in 2011 Affordable Compact SUVs

Avg. Price Paid: $12,707 - $18,990
Original MSRP: $15,995 - $23,895
MPG: 23 City / 29 Hwy
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2011 Jeep Patriot Performance

This performance review was created when the car was new. Some links may no longer point to an active page.

The Jeep Patriot performs admirably off-road and on the highway. While it can’t keep up with compact crossovers when it comes to on-pavement comfort and handling, it’s one of the more comfortable off-road SUVs for every day driving.

  • "Steps lightly and steers lively like a car, but road noise is a killjoy, and the Patriot, despite its name, isn't very quick to the hunt." -- Car and Driver
  • "While it isn't particularly fun to drive on-road, this Jeep offers good ride quality and competitive dynamics that are miles ahead of the Wrangler and the Cherokee before it." -- Automobile Magazine
  • "Overall, the Patriot behaves and handles more like a car, but it does have a bit of truck-like sound. Telltale noises, slight but reminiscent of older Chrysler products, signal that insulation could be better. There's definite stiffness to the suspension, which helps a Patriot react immediately (if curtly) to bumps, while maintaining control." -- AutoMedia

Acceleration and Power

The Patriot comes with a 2.4-liter four-cylinder engine that puts out 172 horsepower, while a 2.0-liter engine available on two-wheel-drive models makes 158 horsepower. Reviewers find both engines sluggish in highway driving. The Toyota RAV4's  engines make 179 and 269 horsepower, making them much more suitable for highway merging. However, its 22/28 mpg fuel economy isn't as high as the Patriot's -- and it costs about $4,000 more.

A five-speed manual transmission is standard on the Patriot, and reviewers highly recommend it over the optional continuously variable transmission (which costs about $1,000). Fuel economy is a plus and surpasses most competitors, including the RAV4. According to the EPA, the 2WD Patriot with the base 2.0-liter four-cylinder engine achieves 23/28 mpg city/highway with the manual transmission and 21/27 with the automatic.

  • "Patriot is most spry with the manual transmission, though none are really quick. Adequate pull from a stop with either transmission, though models with the CVT struggle in passing and merging." -- Consumer Guide
  • "We don't have a knee-jerk love of manual transmissions, but in the case of the Patriot, the optional Continuously Variable Transaxle, or CVT, is just too odd. It's all in the programming, says Jeep. The same CVT is used in the Jeep Compass, and it's terrific. The difference is that in the Compass (and Dodge Caliber) it has autostick, so you can manually shift the CVT." -- New Car Test Drive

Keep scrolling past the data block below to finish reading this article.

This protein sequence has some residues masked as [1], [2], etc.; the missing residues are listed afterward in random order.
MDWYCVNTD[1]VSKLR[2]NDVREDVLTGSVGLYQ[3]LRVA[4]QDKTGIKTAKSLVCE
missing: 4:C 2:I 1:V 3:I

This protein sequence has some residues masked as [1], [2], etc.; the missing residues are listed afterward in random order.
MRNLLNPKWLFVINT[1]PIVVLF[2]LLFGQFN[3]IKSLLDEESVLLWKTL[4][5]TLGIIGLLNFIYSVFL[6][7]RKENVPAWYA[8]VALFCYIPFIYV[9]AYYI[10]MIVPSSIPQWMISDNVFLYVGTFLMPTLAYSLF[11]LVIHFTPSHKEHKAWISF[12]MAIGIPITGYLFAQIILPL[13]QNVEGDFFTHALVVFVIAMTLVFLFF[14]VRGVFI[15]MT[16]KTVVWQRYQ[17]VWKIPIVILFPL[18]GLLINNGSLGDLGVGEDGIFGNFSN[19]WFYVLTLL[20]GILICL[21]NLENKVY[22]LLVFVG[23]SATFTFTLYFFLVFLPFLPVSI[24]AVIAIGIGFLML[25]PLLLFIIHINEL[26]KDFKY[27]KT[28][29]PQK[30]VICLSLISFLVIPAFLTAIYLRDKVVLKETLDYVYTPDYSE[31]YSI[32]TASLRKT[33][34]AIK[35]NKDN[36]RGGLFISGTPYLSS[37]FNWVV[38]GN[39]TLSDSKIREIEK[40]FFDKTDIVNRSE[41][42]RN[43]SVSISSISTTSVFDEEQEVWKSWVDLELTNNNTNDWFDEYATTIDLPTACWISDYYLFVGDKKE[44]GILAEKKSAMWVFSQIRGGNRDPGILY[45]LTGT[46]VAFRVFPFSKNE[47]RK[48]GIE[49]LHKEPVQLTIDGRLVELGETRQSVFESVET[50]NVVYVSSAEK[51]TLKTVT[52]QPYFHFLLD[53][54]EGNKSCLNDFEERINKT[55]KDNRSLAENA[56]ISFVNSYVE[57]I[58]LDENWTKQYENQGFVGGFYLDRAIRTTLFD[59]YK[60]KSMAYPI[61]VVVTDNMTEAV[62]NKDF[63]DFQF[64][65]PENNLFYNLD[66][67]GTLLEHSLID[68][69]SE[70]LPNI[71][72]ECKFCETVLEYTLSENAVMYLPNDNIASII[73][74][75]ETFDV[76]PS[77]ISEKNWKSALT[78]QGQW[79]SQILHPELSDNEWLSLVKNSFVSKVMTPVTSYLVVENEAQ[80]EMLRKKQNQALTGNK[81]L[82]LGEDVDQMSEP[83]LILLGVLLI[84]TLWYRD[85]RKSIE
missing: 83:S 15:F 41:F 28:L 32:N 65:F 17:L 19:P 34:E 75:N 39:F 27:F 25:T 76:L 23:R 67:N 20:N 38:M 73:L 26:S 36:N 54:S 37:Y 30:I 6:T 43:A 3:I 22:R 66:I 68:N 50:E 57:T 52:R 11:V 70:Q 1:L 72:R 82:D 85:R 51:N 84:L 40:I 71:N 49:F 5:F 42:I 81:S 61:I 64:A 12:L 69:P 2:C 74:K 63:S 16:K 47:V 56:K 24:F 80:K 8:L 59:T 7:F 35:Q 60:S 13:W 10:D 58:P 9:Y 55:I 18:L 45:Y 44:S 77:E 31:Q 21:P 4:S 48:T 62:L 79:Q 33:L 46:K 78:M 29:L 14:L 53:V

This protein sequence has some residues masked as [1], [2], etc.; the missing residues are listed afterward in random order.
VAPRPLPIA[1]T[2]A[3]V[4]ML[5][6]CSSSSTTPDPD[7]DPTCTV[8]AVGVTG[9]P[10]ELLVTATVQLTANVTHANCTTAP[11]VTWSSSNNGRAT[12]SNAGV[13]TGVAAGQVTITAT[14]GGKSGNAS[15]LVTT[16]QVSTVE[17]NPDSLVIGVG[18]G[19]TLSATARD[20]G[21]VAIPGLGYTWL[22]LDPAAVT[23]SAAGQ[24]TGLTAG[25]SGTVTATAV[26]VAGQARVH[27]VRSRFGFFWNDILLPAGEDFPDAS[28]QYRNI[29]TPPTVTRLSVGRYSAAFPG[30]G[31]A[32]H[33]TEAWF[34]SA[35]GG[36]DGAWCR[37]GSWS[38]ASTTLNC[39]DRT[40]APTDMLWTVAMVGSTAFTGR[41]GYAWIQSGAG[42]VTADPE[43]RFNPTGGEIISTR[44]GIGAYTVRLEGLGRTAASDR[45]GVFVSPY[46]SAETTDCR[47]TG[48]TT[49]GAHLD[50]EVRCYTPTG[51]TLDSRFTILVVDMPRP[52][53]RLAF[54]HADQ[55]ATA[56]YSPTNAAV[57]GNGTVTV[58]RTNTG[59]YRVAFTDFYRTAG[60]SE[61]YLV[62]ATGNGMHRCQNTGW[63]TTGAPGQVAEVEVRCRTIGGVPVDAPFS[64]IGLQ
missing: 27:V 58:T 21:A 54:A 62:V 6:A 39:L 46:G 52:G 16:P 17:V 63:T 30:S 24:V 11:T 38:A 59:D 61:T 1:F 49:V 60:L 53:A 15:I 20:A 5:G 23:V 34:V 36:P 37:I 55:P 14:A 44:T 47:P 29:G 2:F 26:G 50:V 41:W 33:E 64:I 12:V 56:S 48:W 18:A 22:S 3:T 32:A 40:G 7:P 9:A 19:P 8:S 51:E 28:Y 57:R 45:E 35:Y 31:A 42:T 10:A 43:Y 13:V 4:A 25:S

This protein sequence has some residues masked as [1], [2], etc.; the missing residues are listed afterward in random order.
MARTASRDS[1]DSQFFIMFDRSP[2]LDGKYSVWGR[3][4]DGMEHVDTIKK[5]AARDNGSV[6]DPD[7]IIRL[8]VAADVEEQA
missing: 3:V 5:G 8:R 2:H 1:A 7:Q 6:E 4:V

• "The [2011] Jeep Patriot's 2.4-liter engine boasts a respectable 172 hp, but it still feels rather lethargic when you put your foot in it. Much of the blame here goes to the CVT, which takes its sweet time responding to significant throttle inputs. Moreover, once it figures out that you want maximum power, it holds the engine speed at redline, which sounds unpleasant enough that you'll think twice about flooring it in the future. Not surprisingly, the smaller 2.0-liter engine is even less gratifying." -- Edmunds

Handling and Braking

Based on the same platform as the Jeep Compass and Dodge Caliber, the Patriot handles reasonably well on the road, although reviewers say it doesn't measure up to its competitors.

  • "Accurate, natural-feeling steering. Composure is good at highway speed with moderate body lean in corners. Brakes have a reassuring pedal feel." -- Consumer Guide
  • "The independent suspension is as good as the engine, delivering steadiness and comfort in every abusive situation we could find for it, during a long day of driving on every surface from patchy two-lanes, to hard-packed dirt roads, to sandy off-road trails, to shallow rivers, to deep gullies." -- New Car Test Drive
  • "The suspension felt a little sportier and less like a floating boat. I felt very comfortable and, to be frank, I really liked this little guy." -- Truck Trend


The Jeep Patriot comes standard as a front-wheel-drive vehicle but also offers viable four-wheel-drive options -- the Freedom Drive I package and Freedom Drive II Off-Road Group package. With the reviewer-recommended Freedom Drive II, test drivers say the Patriot can compete with the best off-road vehicles. Plus, it sells for a sub-$20K price that's thousands less than top rivals such as the Toyota 4Runner.

  • "If you're serious, skip the Freedom Drive I four-wheel-drive setup with its lockable active full-time system for winter-weather use -- it's little different from what you'll find in off-road pretenders like the Nissan Rogue. Step up to the Freedom Drive II Off-Road package, however, and you'll get an elevated ride height and low-range gearing, which actually do some justice to the 'Jeep' name on the grille." -- Edmunds
  • "It's not Rubicon-ready, but the Patriot is actually pretty good off-road, which is all it needs to be." -- Automobile Magazine
  • "Our test drive on unimproved roads around Phoenix proved the Patriot could handle steep upgrades with little effort. But it does share its platform with the Dodge Caliber crossover, so the Patriot's not really as rugged as, say, a Wrangler." -- Popular Mechanics

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